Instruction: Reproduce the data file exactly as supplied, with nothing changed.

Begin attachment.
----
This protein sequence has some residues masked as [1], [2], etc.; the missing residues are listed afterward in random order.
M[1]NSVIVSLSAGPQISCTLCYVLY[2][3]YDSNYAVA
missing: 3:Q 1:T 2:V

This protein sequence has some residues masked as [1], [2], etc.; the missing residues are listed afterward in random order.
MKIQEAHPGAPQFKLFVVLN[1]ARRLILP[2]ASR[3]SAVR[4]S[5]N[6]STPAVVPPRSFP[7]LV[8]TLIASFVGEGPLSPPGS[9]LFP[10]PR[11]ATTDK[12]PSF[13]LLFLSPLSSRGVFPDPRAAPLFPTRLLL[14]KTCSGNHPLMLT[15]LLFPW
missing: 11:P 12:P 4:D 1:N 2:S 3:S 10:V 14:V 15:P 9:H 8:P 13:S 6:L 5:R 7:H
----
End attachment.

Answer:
This protein sequence has some residues masked as [1], [2], etc.; the missing residues are listed afterward in random order.
M[1]NSVIVSLSAGPQISCTLCYVLY[2][3]YDSNYAVA
missing: 3:Q 1:T 2:V

This protein sequence has some residues masked as [1], [2], etc.; the missing residues are listed afterward in random order.
MKIQEAHPGAPQFKLFVVLN[1]ARRLILP[2]ASR[3]SAVR[4]S[5]N[6]STPAVVPPRSFP[7]LV[8]TLIASFVGEGPLSPPGS[9]LFP[10]PR[11]ATTDK[12]PSF[13]LLFLSPLSSRGVFPDPRAAPLFPTRLLL[14]KTCSGNHPLMLT[15]LLFPW
missing: 11:P 12:P 4:D 1:N 2:S 3:S 10:V 14:V 15:P 9:H 8:P 13:S 6:L 5:R 7:H